Burundi, a state in East Africa, has become the 150th state party to the New York Convention 1958 (the Convention). Burundi made a “commerciality reservation” to the Convention, which means that the Convention will only apply to disputes characterized as commercial under municipal law. So long as this requirement is met, as of 21 September 2014 (the date the Convention comes into force in Burundi), arbitral awards made in Burundi will be enforceable in all states that are party to the New York Convention, and awards made in other states will be enforceable in Burundi.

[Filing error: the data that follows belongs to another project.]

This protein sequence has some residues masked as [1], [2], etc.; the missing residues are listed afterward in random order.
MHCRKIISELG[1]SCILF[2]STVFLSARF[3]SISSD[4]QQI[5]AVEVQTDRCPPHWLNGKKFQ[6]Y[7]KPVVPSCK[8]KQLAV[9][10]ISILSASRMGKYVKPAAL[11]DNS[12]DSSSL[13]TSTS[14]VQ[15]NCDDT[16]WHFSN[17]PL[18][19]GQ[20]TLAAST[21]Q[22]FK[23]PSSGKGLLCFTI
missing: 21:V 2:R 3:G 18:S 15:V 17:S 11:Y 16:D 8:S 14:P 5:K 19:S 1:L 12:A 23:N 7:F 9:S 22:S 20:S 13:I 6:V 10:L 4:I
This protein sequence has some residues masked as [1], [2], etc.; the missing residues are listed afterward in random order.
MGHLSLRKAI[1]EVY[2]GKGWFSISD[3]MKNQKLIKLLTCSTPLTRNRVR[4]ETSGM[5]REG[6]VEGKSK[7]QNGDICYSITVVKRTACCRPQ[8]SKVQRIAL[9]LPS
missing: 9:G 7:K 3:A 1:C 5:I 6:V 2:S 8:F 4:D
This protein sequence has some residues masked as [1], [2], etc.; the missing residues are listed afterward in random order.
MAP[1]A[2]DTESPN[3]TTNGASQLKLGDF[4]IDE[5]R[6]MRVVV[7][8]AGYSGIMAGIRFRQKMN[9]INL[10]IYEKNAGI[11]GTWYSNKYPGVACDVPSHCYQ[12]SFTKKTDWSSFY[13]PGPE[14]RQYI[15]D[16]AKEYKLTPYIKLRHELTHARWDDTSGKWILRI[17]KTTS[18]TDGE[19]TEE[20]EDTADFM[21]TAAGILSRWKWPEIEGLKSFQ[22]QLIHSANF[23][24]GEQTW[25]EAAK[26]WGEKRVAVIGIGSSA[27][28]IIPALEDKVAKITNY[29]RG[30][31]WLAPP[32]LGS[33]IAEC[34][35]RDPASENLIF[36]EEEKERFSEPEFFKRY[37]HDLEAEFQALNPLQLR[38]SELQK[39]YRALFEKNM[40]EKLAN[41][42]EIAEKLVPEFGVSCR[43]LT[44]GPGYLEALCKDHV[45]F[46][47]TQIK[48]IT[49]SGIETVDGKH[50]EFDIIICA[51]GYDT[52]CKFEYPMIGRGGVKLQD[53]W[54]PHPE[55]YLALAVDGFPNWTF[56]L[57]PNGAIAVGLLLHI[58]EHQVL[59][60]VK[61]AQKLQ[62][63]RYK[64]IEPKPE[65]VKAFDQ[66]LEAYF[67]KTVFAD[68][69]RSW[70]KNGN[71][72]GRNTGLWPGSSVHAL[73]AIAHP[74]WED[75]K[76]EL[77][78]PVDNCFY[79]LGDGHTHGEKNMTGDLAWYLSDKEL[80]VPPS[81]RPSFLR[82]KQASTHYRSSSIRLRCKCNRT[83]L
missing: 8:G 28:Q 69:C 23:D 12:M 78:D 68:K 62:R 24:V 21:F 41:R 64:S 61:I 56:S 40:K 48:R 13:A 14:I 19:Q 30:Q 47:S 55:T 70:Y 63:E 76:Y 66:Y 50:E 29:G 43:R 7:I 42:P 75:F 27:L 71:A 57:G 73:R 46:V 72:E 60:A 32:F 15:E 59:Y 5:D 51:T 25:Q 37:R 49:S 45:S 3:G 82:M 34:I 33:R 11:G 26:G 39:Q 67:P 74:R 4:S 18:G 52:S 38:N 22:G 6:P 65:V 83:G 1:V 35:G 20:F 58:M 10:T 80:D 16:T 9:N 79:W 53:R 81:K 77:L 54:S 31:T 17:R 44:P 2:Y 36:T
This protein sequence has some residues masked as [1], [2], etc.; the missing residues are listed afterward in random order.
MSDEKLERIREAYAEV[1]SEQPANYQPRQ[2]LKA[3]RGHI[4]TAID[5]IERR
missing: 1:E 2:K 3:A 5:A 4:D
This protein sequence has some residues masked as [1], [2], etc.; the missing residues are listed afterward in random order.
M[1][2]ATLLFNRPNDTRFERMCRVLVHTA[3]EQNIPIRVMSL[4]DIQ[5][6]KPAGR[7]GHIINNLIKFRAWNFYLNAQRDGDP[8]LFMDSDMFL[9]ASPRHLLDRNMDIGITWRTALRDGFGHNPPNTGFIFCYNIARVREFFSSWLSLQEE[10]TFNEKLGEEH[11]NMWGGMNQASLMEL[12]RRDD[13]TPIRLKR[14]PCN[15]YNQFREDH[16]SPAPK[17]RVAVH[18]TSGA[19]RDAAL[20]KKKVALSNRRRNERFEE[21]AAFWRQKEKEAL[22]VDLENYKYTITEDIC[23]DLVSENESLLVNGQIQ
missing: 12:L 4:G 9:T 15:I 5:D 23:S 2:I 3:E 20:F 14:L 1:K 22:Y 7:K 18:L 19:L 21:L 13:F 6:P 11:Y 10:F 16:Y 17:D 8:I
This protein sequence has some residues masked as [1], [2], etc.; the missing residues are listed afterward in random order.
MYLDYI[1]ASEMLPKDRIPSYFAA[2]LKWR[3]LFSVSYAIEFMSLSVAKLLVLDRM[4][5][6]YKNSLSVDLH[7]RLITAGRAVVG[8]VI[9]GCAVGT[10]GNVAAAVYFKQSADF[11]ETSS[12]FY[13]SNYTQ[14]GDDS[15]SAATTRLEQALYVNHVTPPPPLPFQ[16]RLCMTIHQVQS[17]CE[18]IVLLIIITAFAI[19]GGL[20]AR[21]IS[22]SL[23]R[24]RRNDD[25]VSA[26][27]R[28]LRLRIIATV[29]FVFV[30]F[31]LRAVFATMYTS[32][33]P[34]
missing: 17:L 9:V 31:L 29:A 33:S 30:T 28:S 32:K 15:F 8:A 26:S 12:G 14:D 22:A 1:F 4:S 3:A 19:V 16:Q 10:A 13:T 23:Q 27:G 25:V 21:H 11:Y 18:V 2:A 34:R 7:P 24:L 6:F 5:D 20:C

No doubt, this is likely to improve the confidence of foreign investors not only in Burundi, but East Africa generally, as all members of the East African Community (comprising the Republics of Burundi, Kenya, Uganda and the United Republic if Tanzania) have now become party to the New York Convention. In the last few years, East Africa has become a new hot spot for foreign investors particularly as new oil reserves have been discovered in Kenya and Uganda, and given the presence of hydrocarbons generally in East Africa. It is apparent that governments of the member states of the East African Community have recognized that to retain these foreign investors and attract new ones, they must ensure their legal framework has been modernized and that visible steps are taken to demonstrate their seriousness in doing so. For example, Rwanda opened the Kigali International Arbitration Centre in 2012, and Kenya has recently announced the opening of the Nairobi International Arbitration Centre. These are all encouraging and positive steps which are likely to have a significant impact on investor confidence in East Africa.